Trading in antiquities in Israel requires a license sanctioned by the Antiquities Authority (IAA). Currently, however, only a small number of dealers are only allowed to trade items that that came into private hands prior to the year 1978. Since that time, every antiquity discovered in Israel is property of the state and cannot be sold. According to the IAA Unit for the Prevention of Antiquities Theft since the beginning of the year there have been approximately 20 suspects of antiquities robbery in the northern region alone. The current punishment is two years in prison for illegal trade in antiquities and five years for damaging an excavation site.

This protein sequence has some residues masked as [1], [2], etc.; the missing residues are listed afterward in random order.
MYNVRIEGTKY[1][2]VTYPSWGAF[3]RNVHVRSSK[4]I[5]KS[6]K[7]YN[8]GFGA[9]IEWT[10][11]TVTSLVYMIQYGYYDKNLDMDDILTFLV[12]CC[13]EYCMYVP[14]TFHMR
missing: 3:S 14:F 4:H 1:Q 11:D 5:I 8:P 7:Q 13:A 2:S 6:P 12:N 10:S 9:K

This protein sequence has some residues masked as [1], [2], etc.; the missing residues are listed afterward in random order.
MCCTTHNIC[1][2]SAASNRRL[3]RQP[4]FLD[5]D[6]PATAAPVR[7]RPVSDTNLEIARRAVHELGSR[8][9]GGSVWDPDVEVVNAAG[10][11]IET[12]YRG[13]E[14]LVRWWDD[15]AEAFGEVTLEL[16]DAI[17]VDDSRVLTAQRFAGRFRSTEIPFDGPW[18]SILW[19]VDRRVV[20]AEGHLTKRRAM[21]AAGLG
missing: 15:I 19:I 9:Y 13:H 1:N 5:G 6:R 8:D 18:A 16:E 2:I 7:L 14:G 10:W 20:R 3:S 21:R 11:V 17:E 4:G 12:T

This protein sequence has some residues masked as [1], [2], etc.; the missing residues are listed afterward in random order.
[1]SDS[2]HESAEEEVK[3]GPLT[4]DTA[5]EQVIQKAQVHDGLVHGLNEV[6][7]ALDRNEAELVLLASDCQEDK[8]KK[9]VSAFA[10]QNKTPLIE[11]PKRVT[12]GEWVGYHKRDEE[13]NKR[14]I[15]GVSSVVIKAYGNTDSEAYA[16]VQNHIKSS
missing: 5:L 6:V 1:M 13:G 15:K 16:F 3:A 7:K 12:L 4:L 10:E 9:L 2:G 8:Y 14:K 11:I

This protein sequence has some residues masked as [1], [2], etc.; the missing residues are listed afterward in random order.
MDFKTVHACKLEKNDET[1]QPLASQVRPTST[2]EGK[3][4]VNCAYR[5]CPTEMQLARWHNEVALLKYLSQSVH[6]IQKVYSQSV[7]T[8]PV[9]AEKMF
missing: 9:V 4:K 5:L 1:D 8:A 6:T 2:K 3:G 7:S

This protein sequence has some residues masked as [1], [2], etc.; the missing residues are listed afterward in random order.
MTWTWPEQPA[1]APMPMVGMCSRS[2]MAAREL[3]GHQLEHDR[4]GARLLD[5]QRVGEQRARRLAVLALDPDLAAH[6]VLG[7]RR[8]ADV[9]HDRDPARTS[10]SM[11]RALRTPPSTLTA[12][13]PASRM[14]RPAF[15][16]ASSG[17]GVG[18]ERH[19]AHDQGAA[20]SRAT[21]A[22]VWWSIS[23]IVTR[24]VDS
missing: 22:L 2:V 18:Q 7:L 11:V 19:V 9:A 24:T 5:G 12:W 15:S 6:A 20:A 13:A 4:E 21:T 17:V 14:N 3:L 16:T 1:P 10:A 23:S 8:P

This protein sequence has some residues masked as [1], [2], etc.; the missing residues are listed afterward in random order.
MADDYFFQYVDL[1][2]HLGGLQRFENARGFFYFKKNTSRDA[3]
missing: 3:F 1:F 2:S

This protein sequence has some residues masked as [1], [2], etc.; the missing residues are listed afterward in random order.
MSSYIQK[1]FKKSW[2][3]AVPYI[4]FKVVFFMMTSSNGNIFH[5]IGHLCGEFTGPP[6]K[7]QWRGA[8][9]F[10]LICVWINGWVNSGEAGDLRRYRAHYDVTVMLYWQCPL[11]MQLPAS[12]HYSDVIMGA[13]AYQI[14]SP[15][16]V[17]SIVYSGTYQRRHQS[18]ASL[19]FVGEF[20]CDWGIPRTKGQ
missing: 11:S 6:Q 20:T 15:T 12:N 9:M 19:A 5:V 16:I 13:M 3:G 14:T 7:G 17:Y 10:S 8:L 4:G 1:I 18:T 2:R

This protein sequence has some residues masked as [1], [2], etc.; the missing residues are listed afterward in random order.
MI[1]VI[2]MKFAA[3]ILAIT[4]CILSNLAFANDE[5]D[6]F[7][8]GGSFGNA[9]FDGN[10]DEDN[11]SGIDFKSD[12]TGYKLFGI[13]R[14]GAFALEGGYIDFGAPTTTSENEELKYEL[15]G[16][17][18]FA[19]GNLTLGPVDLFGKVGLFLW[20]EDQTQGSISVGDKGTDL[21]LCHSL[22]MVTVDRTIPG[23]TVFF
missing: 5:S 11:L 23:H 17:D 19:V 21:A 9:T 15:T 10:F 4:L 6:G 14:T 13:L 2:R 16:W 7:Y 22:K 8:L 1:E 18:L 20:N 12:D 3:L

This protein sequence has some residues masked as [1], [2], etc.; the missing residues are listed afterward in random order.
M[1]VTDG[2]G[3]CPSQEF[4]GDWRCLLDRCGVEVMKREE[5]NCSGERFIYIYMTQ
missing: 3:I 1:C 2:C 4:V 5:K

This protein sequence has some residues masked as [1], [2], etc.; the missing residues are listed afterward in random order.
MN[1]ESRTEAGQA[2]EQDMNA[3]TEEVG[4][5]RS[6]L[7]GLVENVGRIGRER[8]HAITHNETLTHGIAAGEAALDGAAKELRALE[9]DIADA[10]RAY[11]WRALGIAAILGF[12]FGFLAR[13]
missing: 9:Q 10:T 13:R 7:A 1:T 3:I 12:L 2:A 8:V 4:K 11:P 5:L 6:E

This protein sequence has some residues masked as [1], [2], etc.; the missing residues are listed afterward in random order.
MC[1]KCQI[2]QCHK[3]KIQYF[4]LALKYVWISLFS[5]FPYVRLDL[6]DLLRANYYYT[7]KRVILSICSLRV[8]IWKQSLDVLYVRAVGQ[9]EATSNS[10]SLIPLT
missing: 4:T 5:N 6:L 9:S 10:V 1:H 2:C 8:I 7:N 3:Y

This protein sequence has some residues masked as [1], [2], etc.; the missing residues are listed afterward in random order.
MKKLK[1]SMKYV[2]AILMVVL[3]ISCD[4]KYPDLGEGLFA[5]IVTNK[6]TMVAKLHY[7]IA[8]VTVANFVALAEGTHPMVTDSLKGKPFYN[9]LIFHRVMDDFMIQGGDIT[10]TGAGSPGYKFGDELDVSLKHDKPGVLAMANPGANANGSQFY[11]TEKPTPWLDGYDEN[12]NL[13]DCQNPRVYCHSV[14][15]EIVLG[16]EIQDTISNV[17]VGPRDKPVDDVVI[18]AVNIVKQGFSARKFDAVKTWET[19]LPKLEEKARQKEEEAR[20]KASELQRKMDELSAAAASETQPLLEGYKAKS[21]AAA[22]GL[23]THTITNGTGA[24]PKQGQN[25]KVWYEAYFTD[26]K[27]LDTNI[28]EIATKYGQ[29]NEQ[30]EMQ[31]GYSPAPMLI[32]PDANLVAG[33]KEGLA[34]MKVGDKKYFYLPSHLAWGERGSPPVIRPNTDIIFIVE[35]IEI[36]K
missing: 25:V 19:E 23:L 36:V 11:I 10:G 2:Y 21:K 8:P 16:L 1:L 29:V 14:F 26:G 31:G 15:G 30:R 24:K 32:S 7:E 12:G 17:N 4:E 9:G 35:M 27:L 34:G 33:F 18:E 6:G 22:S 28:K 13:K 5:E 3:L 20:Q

Dozens of ancient archaeological artifacts suspected to have been stolen were seized during this past weekend in Akko, northern Israel. “Among the antiquities, there are artefacts dating to the Middle Bronze Age, that is to say approximately 4,000 years ago,” said Nir Distelfeld, an Israel Antiquities Authority inspector in the Prevention of Antiquities Theft Unit after examining the findings. “The officers also seized forged coins and glassware which the criminals attempted to present as bona fide antiquities in order to raise the financial value,” Distelfeld added. Last weekend, Akko police stopped a suspicious vehicle only to discover it was transporting dozens of artifacts, including some material suspected of having been looted from numerous archaeological sites in Israel.